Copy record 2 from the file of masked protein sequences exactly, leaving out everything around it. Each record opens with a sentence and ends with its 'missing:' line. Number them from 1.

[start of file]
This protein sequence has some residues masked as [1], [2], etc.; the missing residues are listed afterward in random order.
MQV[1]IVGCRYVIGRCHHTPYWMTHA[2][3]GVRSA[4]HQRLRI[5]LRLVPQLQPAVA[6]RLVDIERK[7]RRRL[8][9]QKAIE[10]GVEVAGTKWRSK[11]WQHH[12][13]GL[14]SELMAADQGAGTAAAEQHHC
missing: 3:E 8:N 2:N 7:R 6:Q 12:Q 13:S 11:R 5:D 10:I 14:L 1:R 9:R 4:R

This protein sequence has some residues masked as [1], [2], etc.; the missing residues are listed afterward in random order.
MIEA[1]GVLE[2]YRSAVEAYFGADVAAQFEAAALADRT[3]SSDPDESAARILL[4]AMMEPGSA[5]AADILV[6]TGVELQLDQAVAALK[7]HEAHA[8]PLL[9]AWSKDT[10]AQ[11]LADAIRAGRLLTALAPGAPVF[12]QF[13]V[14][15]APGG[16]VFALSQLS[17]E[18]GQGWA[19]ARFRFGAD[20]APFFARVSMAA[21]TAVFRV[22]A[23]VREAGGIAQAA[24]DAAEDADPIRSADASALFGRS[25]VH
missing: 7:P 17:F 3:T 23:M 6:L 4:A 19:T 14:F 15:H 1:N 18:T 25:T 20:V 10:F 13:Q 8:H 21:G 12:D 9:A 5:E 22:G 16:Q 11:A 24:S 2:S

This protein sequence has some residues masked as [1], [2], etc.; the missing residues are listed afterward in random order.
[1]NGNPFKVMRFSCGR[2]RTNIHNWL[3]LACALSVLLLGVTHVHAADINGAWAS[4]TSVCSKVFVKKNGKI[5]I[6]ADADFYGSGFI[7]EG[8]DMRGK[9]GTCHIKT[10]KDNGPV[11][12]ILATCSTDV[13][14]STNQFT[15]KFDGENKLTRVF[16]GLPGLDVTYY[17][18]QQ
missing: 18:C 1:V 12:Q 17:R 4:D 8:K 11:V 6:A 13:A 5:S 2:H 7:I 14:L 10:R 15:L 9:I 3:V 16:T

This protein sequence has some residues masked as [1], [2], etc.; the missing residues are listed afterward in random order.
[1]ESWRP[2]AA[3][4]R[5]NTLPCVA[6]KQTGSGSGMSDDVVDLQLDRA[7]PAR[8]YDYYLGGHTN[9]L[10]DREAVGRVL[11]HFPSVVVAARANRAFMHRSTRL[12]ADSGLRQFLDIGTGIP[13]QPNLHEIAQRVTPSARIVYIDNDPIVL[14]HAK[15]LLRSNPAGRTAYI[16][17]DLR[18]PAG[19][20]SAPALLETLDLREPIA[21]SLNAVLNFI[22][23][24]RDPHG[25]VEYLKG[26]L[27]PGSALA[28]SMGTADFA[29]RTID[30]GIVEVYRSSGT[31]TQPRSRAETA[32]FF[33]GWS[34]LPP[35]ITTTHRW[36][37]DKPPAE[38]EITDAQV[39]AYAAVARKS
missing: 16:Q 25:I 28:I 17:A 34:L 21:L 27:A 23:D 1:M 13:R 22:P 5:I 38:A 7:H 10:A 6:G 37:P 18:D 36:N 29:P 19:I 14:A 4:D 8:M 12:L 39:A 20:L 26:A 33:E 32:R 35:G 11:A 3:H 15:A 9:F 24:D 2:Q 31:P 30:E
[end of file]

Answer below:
This protein sequence has some residues masked as [1], [2], etc.; the missing residues are listed afterward in random order.
MIEA[1]GVLE[2]YRSAVEAYFGADVAAQFEAAALADRT[3]SSDPDESAARILL[4]AMMEPGSA[5]AADILV[6]TGVELQLDQAVAALK[7]HEAHA[8]PLL[9]AWSKDT[10]AQ[11]LADAIRAGRLLTALAPGAPVF[12]QF[13]V[14][15]APGG[16]VFALSQLS[17]E[18]GQGWA[19]ARFRFGAD[20]APFFARVSMAA[21]TAVFRV[22]A[23]VREAGGIAQAA[24]DAAEDADPIRSADASALFGRS[25]VH
missing: 7:P 17:F 3:T 23:M 6:L 4:A 19:T 14:F 15:H 1:N 18:T 25:T 20:V 10:F 13:Q 8:H 21:G 12:D 9:A 5:E 22:G 16:Q 11:A 24:S 2:S